I
>> don't think so. Unethical? I don't think so. In that case there wasn=
't
>> any "contract" situation; they just didn't want to sell a video labelle=
d
>> home use to someone at an institution, and I thought that was balderdas=
h
>> since I was purchasing for library use.
>>=20
>> I'm still thinking this one over, so keep those thoughts rolling in, if=
you
>> would!
>>=20
>> Susan, who guesses if Newsreel.org has a rep here, the "videocassette"
>> language will shortly be changed to "videocassette or disc."
>>=20
>>=20
>> At 12:03 PM 9/14/2006, you wrote:
>> =20
>>> Seems this is a contractual (not a legal) situation: the company is
>>> putting forward conditions for sale and use and the user, in buying, a=
grees
>>> to the contact. The whole HOME VIDEO issue is just a weird smokescre=
en...
>>>=20
>>> I wouldn't do business with these guys, or if I did, I read em the rio=
t act
>>> before I did.
>>>=20
>>> Gary Handman
>>>=20
>>>=20
>>> At 08:36 AM 9/14/2006, Jessica wrote:
>>> =20
>>>> Any legal tape can be used for legitimate classroom instruction ( as
>>>> opposed to an open showing on campus)
>>>> Just curious is the company in question the sole provider of said ite=
ms
>>>> Actually they must be given that they can put a disclaimer on the DVD=
so
>>>> I guess the manufactuar it themselves
>>>>=20
>>>> The only "trick" will be that I assume you will have to get someone e=
lse
>>>> to make the purchase as they would be
>>>> Likely to reject one coming from them.
>>>>=20
>>>> There is however one BIG problem if they REQUIRE you to agree in orde=
r to
>>>> purchase the title. For instance if you are ordering on line and up p=
ops
>>>> Something that says " you agree to abide by our terms and conditions"=
and
>>>> it lists the restriction it would
>>>> In fact become a contract and a contract WOULD trump copyright law
>>>>=20
>>>> Basically if the seller REQUIRES the buyer to "sign" off in some way =
they
>>>> can add these restrictions
>>>> They could also say that you couldn't show it on Sundays IF they put=
it
>>>> in the contract and you
>>>> Signed it , either on the internet or on an order form
>>>>=20
>>>> You should do whatever you can to AVOID signing something but if it i=
s
>>>> required you are kind of
>>>> screwed
>>>>=20
>>>>=20
>>>>=20
>>>>=20
>>>> On 9/14/06 10:18 AM, "Susan Albrecht" <albrechs@wabash.edu> wrote:
>>>>=20
>>>> Hey, everyone.
>>>> I'd love to know what you all think of this. A well-respected (by m=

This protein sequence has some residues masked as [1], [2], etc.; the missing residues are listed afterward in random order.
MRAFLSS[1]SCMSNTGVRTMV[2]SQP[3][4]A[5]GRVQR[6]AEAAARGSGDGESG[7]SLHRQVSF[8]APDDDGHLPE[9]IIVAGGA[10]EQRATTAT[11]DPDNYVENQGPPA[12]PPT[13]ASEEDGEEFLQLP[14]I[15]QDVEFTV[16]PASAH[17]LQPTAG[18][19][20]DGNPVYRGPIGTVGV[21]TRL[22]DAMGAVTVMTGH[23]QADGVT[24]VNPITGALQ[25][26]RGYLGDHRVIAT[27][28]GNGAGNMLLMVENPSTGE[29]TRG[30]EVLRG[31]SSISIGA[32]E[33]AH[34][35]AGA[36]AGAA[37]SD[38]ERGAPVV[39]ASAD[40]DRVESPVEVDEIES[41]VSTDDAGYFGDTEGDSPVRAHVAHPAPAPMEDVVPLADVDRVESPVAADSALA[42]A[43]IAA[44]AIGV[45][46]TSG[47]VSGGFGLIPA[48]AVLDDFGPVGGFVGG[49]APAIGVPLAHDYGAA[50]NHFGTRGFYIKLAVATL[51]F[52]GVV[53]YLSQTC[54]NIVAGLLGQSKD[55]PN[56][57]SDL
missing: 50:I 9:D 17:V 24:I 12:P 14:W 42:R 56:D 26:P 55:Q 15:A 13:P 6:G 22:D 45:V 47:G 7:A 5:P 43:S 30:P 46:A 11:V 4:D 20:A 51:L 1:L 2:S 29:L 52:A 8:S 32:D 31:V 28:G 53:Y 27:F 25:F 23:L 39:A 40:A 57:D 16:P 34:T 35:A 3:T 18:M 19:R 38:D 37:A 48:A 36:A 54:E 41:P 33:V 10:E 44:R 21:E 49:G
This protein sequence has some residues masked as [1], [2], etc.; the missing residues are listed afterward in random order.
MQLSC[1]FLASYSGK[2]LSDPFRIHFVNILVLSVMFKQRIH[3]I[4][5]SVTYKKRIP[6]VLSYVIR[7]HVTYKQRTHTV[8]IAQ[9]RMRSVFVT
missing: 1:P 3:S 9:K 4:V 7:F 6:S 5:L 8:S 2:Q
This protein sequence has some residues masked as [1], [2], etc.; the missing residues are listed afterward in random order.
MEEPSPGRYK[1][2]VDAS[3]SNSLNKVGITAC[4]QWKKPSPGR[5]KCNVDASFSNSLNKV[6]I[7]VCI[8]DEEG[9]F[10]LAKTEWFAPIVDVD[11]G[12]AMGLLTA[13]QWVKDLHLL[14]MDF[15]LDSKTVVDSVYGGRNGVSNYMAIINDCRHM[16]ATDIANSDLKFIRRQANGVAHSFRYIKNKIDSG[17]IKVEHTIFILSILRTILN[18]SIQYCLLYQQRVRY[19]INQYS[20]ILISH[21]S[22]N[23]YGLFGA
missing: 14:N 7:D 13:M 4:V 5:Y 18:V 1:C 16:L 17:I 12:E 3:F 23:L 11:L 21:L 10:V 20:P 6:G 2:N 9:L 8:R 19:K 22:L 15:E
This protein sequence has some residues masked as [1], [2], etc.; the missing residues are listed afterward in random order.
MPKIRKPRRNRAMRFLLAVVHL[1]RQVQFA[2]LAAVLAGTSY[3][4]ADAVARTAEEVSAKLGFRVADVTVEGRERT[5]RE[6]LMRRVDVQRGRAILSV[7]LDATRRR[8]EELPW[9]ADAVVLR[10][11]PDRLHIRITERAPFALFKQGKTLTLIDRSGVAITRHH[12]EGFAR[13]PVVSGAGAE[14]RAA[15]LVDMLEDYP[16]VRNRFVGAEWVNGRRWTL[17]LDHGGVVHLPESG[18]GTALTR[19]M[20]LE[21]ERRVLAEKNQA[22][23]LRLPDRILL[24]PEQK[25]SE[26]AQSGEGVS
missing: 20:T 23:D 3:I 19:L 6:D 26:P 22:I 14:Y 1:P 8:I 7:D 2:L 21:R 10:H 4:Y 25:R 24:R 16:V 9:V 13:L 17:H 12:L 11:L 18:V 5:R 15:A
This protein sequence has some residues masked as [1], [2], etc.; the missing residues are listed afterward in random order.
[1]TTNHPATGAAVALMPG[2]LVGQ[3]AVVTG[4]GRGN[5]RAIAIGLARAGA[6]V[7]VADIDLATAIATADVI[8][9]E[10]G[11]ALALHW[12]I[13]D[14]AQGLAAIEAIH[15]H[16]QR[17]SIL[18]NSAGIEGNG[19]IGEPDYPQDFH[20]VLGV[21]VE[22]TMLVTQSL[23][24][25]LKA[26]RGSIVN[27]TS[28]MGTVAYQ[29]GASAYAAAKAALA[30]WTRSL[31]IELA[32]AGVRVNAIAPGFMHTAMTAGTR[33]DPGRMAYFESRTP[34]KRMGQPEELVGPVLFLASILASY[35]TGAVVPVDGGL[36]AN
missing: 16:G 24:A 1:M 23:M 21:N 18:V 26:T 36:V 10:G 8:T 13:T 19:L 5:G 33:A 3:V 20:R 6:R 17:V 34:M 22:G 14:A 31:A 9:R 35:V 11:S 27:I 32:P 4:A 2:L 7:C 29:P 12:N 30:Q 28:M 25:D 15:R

e,
>>>> too!) company from whom I've purchased many times in the past has alw=
ays
>>>> had a distinction between college/corporate use and public library/hi=
gh
>>>> school use in its pricing. This I know is their perogative, because =
it's
>>>> simple price tiering with no kind of claim made about usage needs.
>>>> However. Now there is a "home video" option at, not surprisingly, a
>>>> lower price yet. Here's the warning one gets when one puts such an i=
tem
>>>> in one's cart:
>>>>=20
>>>> HOME VIDEO - program comes with a warning against classroom use
>>>> periodically during the program - more information The "more informa=
tion"
>>>> link provides this:
>>>>=20
>>>> =20
>>>> Home video purchasers may use the videos in non-institutional contex=
ts
>>>> only. At two points during home video videocassettes script will appe=
ar
>>>> over the image stating that this videocassette has been purchased for=
home
>>>> use only and may not be used in class, circulated in an institutional
>>>> library or be exhibited to the general public.
>>>>=20
>>>> Now, I just don't think this can be done. Once a "home use" option =
has
>>>> been offered up, it's fair game for libraries whose collections are u=
sed
>>>> only for 1) individual checkout or 2) classroom use. WE DON'T NEED P=
PR in
>>>> our case, because this will be used in only those two ways I've just
>>>> mentioned, and we are COVERED by the face-to-face teaching exemption.=
Or
>>>> is the insertion of this script in the video supposed to act as a
>>>> "contract" between seller & buyer?
>>>>=20
>>>> Am I wrong to feel justified in purchasing the "Home Video" option?
>>>> Susan at Wabash College
>>=20
>> =20
>> Susan Albrecht
>> =20
>> Acquisitions Coordinator
>> =20
>> Wabash College Lilly Library
>> =20
>> Crawfordsville, IN
>> =20
>> x6216
>> =20
>> albrechs@wabash.edu
>>=20
>> =20
>> ************************************************************************=
*****
>> ****
>> =20
>> "If you choose not to decide, you still have made a choice."--Neil Pear=
t
>> =20
>> ************************************************************************=
*****
>> ****
>>=20
>=20

Proud Resident of a BLUE STATE
=20
Jessica Rosner
Kino International
333 W 39th St. 503
NY NY 10018
jrosner@kino.com